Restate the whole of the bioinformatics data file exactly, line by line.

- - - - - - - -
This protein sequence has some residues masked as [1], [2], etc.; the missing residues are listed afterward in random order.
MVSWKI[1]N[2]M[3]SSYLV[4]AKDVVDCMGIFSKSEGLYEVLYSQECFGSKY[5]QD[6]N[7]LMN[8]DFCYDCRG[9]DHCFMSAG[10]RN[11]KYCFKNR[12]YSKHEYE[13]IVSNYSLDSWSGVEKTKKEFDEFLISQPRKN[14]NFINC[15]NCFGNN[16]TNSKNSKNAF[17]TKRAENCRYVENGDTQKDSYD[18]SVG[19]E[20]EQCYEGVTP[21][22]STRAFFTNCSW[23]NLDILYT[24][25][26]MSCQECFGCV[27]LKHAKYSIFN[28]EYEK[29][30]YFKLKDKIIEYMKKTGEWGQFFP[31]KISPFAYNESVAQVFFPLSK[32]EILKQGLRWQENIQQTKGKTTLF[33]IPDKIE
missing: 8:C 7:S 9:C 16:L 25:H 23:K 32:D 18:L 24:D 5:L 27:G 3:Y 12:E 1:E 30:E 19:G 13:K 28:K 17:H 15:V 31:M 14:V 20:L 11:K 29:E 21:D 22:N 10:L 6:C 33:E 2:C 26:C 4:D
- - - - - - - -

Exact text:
This protein sequence has some residues masked as [1], [2], etc.; the missing residues are listed afterward in random order.
MVSWKI[1]N[2]M[3]SSYLV[4]AKDVVDCMGIFSKSEGLYEVLYSQECFGSKY[5]QD[6]N[7]LMN[8]DFCYDCRG[9]DHCFMSAG[10]RN[11]KYCFKNR[12]YSKHEYE[13]IVSNYSLDSWSGVEKTKKEFDEFLISQPRKN[14]NFINC[15]NCFGNN[16]TNSKNSKNAF[17]TKRAENCRYVENGDTQKDSYD[18]SVG[19]E[20]EQCYEGVTP[21][22]STRAFFTNCSW[23]NLDILYT[24][25][26]MSCQECFGCV[27]LKHAKYSIFN[28]EYEK[29][30]YFKLKDKIIEYMKKTGEWGQFFP[31]KISPFAYNESVAQVFFPLSK[32]EILKQGLRWQENIQQTKGKTTLF[33]IPDKIE
missing: 8:C 7:S 9:C 16:L 25:H 23:K 32:D 18:L 24:D 5:L 27:G 3:Y 12:E 1:E 30:E 19:G 13:K 28:K 17:H 15:V 31:M 14:V 20:L 11:K 29:E 21:D 22:N 10:L 6:C 33:E 2:C 26:C 4:D